When you play a lesbian, do you feel a responsibility to represent the gay community truthfully and respectfully?
Lisa Cholodenko and I talked about that a lot with The Kids Are All Right. It was important for her not to make a politically correct movie. She’s a lesbian, she has a family, and she’s always been out, but that idea of being PC about everything is no longer appealing to her. Thankfully, I really do believe that we’re past all that. You don’t want to be so careful about sexuality that it becomes precious.
What attracted you to that project?
I’ve always loved Lisa’s work, especially Laurel Canyon and High Art. After High Art, I ran into her at some “Women in Film” thing, and I said, “Hey, why didn’t I see that script? You should’ve sent that to me!” Anyway, we got to know each other and wanted to work together. I liked how The Kids Are All Right presented a gay family as a regular family. It’s about two women who’ve been together since college, have children they love, and have the same kind of stresses as any couple.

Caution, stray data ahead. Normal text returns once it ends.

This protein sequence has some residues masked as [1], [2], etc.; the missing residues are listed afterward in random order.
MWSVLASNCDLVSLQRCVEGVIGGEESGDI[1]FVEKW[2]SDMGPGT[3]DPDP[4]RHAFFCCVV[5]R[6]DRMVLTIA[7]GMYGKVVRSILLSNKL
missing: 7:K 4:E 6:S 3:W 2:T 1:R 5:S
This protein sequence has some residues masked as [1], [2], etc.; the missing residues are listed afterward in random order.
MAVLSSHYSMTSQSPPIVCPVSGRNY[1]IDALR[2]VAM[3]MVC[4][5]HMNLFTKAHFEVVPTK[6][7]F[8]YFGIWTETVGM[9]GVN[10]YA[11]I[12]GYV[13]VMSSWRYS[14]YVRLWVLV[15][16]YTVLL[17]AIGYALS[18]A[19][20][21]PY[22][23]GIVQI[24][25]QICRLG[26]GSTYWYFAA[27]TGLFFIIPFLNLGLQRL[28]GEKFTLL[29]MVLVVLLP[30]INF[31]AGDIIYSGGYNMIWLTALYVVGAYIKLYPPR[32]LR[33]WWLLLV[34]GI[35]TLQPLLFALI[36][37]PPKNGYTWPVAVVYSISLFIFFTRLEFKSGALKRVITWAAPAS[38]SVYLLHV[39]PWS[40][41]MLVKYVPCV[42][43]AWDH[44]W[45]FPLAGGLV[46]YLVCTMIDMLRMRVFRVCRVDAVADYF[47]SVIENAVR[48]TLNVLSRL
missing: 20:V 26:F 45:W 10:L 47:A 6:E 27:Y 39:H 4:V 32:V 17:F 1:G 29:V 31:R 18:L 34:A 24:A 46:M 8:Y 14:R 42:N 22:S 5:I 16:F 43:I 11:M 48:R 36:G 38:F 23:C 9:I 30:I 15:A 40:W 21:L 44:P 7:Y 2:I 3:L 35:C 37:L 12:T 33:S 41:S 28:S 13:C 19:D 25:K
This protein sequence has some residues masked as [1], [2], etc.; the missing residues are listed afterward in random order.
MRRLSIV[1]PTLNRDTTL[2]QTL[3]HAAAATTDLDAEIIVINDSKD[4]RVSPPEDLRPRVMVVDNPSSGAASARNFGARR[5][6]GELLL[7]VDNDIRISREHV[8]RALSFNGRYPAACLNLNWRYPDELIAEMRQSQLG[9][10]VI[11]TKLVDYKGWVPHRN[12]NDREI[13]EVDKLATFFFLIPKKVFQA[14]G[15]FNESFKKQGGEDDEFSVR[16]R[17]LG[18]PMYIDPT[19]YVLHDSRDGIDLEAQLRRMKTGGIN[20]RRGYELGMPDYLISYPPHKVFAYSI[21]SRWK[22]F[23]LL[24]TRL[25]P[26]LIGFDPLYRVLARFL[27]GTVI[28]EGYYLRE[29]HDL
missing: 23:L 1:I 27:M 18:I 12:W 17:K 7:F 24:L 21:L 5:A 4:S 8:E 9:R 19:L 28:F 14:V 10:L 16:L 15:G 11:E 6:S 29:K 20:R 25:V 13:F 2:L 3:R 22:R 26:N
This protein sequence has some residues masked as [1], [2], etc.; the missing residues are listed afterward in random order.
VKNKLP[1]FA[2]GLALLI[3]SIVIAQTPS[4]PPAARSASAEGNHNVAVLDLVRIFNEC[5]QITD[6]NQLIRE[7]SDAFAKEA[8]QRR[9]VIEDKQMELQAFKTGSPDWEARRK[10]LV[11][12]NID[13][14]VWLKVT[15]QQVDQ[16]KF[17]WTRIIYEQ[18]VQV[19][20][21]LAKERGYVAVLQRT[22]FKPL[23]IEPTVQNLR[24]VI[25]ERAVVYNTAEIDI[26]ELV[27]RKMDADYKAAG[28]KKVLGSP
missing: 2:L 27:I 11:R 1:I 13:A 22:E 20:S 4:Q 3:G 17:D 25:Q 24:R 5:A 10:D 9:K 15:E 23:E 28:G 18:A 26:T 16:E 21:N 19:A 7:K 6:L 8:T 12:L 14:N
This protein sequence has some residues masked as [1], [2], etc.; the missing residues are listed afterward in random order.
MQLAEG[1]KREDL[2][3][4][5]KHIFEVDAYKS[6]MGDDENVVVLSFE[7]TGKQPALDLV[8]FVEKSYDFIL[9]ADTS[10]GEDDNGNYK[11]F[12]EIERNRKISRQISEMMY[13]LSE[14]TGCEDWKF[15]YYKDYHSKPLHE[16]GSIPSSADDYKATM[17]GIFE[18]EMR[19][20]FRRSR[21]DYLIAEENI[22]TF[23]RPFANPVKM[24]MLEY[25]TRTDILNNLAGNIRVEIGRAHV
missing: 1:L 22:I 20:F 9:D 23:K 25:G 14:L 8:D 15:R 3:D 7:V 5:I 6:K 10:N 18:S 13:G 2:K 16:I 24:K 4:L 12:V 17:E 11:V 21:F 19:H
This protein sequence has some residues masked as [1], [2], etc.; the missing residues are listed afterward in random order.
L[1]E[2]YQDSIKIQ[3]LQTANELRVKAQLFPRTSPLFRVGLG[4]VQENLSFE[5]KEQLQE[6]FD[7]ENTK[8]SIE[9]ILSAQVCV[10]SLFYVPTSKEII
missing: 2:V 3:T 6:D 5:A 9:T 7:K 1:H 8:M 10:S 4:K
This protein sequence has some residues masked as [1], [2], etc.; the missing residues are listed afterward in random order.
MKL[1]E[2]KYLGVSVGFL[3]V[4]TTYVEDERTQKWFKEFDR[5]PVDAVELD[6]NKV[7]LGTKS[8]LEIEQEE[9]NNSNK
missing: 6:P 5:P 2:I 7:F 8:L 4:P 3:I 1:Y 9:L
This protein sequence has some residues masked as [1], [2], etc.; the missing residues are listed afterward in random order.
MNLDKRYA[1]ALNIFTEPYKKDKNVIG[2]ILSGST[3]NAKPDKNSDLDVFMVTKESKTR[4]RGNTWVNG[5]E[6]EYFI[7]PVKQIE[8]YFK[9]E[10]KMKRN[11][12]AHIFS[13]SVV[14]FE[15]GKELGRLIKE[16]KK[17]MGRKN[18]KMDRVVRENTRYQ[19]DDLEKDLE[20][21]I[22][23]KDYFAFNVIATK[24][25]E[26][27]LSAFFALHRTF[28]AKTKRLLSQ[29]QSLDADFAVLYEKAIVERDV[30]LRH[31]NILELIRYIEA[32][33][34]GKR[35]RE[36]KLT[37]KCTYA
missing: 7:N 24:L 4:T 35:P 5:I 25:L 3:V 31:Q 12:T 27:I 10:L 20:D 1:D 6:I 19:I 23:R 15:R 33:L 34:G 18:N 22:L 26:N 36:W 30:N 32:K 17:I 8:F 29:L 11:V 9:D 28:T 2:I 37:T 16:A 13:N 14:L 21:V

Any hot action between you and Annette Bening?
[Laughs] Well, yeah, there’s some stuff, I guess. You’ll have to wait and see.
You’ve written two books so far in your Freckleface Strawberry children’s series about a girl learning to live in her own skin. Any plans to tackle gay issues in the future like Heather Has Two Mommies?
In my third book, which is called Freckleface Strawberry and Windy Pants Patrick: Best Friends Forever, Windy Pants Patrick has two moms. My children have plenty of friends who have two mommies or two daddies, so they really believe they have the choice to marry a man or a woman. By the time they’re adults, I hope that’s a reality for everyone.